Commodities Fall as Mnuchin Trumps the Dollar

Treasury Secretary Mnuchin’s strong dollar comments saw the greenback rally across most asset classes.


Gold fell from its high above 1295 to 1280 overnight, but gold has made a sprightly start in Asian trading, up five dollars to the 1285 level in the early part of the session, before drifting back to 1283.

This reinforces the view that gold is trading as a function of safe haven demand, with ongoing geopolitical tensions meaning that dips will be eagerly sought by investors and traders alike. This weekend’s French Presidential first round elections are looking increasingly murky, and this will most likely fan those haven fires.

Gold has initial support at 1280 with major support at the 1255/60 region, the break-out and the 200-day moving average. Above, gold has resistance at 1296, 1300 and 1308. In all likelihood though, it will be news headlines and opinion polls that drive gold’s short-term direction.

Silver suffered much the same fate as gold overnight and for exactly the same reasons. Silver fell from 18.6600 to close at 18.4100 for the New York session. More concerningly, silver has traced an outside reversal day on the daily charts which are a bearish formation in this case. However one could qualify this, as the move has occurred in a low liquidity holiday market. One suspects that silver will trade on the news as well and not technicals.

Silver has support at 18.3500 initially with possibly some weak long liquidation if it breaks. Behind this, we have support at 18.2500 and then the 200-day moving average at 18.0500.

Resistance lies intra-day at 18.4500 and then yesterday’s high at 18.6550.


Both Brent Crude and WTI fell by approximately one percent overnight to leave both hovering just above short-term support in early Asian trading. In a holiday-thinned market, Treasury Secretary Mnuchin’s comments were the start of the rot. As the USD rallied across the board, this prompted short-term profit taking in crude as well.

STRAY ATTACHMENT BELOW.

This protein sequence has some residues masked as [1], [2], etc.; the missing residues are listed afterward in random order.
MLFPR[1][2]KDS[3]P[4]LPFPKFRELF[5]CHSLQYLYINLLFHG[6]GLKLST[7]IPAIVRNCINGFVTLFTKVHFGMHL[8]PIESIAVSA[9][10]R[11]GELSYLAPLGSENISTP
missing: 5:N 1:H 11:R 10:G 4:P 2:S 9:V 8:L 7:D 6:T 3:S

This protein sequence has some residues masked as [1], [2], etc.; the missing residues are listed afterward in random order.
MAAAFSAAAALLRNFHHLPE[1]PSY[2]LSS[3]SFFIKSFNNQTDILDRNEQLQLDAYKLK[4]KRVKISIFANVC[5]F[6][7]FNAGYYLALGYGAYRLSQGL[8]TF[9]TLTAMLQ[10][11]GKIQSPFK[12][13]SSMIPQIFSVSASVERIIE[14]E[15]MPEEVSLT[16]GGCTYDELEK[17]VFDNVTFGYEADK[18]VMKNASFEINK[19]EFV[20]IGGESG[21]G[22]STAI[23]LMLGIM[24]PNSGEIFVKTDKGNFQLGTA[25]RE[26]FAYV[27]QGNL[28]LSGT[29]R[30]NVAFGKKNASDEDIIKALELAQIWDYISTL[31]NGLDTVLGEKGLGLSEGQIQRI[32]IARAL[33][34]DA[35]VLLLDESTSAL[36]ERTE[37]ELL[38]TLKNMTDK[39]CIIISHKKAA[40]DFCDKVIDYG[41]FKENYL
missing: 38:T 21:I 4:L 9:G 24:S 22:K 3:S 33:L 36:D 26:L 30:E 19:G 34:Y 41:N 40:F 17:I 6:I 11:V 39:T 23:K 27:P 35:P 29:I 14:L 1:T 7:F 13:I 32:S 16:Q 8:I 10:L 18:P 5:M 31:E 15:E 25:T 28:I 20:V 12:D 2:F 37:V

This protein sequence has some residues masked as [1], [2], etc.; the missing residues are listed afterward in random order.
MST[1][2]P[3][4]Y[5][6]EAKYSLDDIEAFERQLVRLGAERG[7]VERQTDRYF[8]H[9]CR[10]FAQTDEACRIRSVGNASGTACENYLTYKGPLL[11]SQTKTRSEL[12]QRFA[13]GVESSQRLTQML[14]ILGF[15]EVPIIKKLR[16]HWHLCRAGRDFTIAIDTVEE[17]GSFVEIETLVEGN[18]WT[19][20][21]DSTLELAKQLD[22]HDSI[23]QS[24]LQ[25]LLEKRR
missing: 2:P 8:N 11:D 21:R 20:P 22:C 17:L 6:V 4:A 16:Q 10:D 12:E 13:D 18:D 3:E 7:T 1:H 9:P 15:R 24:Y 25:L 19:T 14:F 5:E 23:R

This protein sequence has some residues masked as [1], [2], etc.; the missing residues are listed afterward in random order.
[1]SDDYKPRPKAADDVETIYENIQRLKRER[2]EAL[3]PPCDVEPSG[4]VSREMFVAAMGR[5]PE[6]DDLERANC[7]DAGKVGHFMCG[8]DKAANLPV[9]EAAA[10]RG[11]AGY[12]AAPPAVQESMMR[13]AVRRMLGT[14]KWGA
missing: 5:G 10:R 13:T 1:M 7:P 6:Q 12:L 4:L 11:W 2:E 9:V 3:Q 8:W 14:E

Traders will be eyeing the $55.00 and $52.50 levels for Brent and WTI spot nervously this morning, with a break of either possibly prompting another wave of selling to flush out weak longs. As liquidity is still below average following the Easter break, short term moves could be exacerbated.

The above levels aside, Brent spot has support at $54.00, it’s 100-day moving average, with resistance at $56.00 and then $56.50.

WTI spot has support at $51.40, its 100-day moving average, with resistance at the $53.60 region.


Despite the comments by Mnuchin causing dollar strength, its effect may be temporary given the event risk around the world at the moment. After pausing for breath, precious metals may find support along with oil as the street trades of news headlines this week.

This article is for general information purposes only. It is not investment advice or a solution to buy or sell securities. Opinions are the authors; not necessarily that of OANDA Corporation or any of its affiliates, subsidiaries, officers or directors. Leveraged trading is high risk and not suitable for all. You could lose all of your deposited funds.

Jeffrey Halley

Jeffrey Halley

Senior Market Analyst, Asia Pacific
With more than 30 years of FX experience – from spot/margin trading and NDFs through to currency options and futures – Jeffrey Halley is OANDA’s senior market analyst for Asia Pacific, responsible for providing timely and relevant macro analysis covering a wide range of asset classes. He has previously worked with leading institutions such as Saxo Capital Markets, DynexCorp Currency Portfolio Management, IG, IFX, Fimat Internationale Banque, HSBC and Barclays. A highly sought-after analyst, Jeffrey has appeared on a wide range of global news channels including Bloomberg, BBC, Reuters, CNBC, MSN, Sky TV, Channel News Asia as well as in leading print publications including the New York Times and The Wall Street Journal, among others. He was born in New Zealand and holds an MBA from the Cass Business School.
Jeffrey Halley
Jeffrey Halley

Latest posts by Jeffrey Halley (see all)